- PWNA’s commitment to quality service and accountability in supporting the self-determined priorities and initiatives of tribal communities distinguishes us in the kind of relationship we maintain with tribal communities.
- PWNA offers programs that are uniquely different from those of other Native-serving nonprofits, including:
- Scholarships to support higher education of diverse Native students
- Personal and professional development training for emerging leaders
- Nutrition training and community gardening
- Animal welfare and placement support
- Emergency preparedness planning and training
Q: What one issue is most critical to your organization at this time?
A: Our organization is confronted with the public’s perception of Native American life, shaped by inaccurate reporting of history and a lack of factual information. There is a disconnect between the public perception of reservation life and reality. Unfortunately, these misconceptions lead to public apathy and under-giving.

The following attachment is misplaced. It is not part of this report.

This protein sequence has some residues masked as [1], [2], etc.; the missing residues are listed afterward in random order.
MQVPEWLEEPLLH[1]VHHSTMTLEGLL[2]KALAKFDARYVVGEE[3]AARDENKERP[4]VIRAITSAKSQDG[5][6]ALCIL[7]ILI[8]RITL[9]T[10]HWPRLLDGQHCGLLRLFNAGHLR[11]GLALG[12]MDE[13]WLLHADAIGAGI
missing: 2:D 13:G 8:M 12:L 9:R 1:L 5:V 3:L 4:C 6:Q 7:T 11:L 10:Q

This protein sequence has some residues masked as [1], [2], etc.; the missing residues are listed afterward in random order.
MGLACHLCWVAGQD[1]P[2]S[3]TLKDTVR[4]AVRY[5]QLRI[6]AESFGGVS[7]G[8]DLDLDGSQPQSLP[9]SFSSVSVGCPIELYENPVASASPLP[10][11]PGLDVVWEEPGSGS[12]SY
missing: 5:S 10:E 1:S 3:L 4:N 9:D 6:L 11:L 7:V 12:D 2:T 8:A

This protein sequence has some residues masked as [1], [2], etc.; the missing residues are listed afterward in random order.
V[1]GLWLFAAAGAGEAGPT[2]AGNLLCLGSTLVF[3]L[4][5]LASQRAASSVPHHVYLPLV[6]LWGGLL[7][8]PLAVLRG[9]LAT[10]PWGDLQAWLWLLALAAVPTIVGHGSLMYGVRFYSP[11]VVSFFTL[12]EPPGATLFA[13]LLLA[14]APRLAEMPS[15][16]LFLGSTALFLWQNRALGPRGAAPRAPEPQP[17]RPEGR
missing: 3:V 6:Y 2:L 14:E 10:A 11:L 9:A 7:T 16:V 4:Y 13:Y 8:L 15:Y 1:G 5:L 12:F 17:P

For example, many people believe the cost of living for Native Americans is entirely subsidized due to treaty terms – that health care, housing and higher education are free through federal funding – and that most Native Americans receive substantial casino income. These are inaccurate perceptions.
What most people do not realize is that treaties and agreements are and have been severely underfunded for years, casino revenue is not available to all or even most tribes, and living conditions in many reservation communities are comparable to those of Third World countries. People living on remote reservations where PWNA works often lack access to basic needs that most Americans take for granted, such as healthy food, medical care, clean water, fuel and utilities. Lack of transportation also limits access to community life and social engagement vital to one’s health and well-being.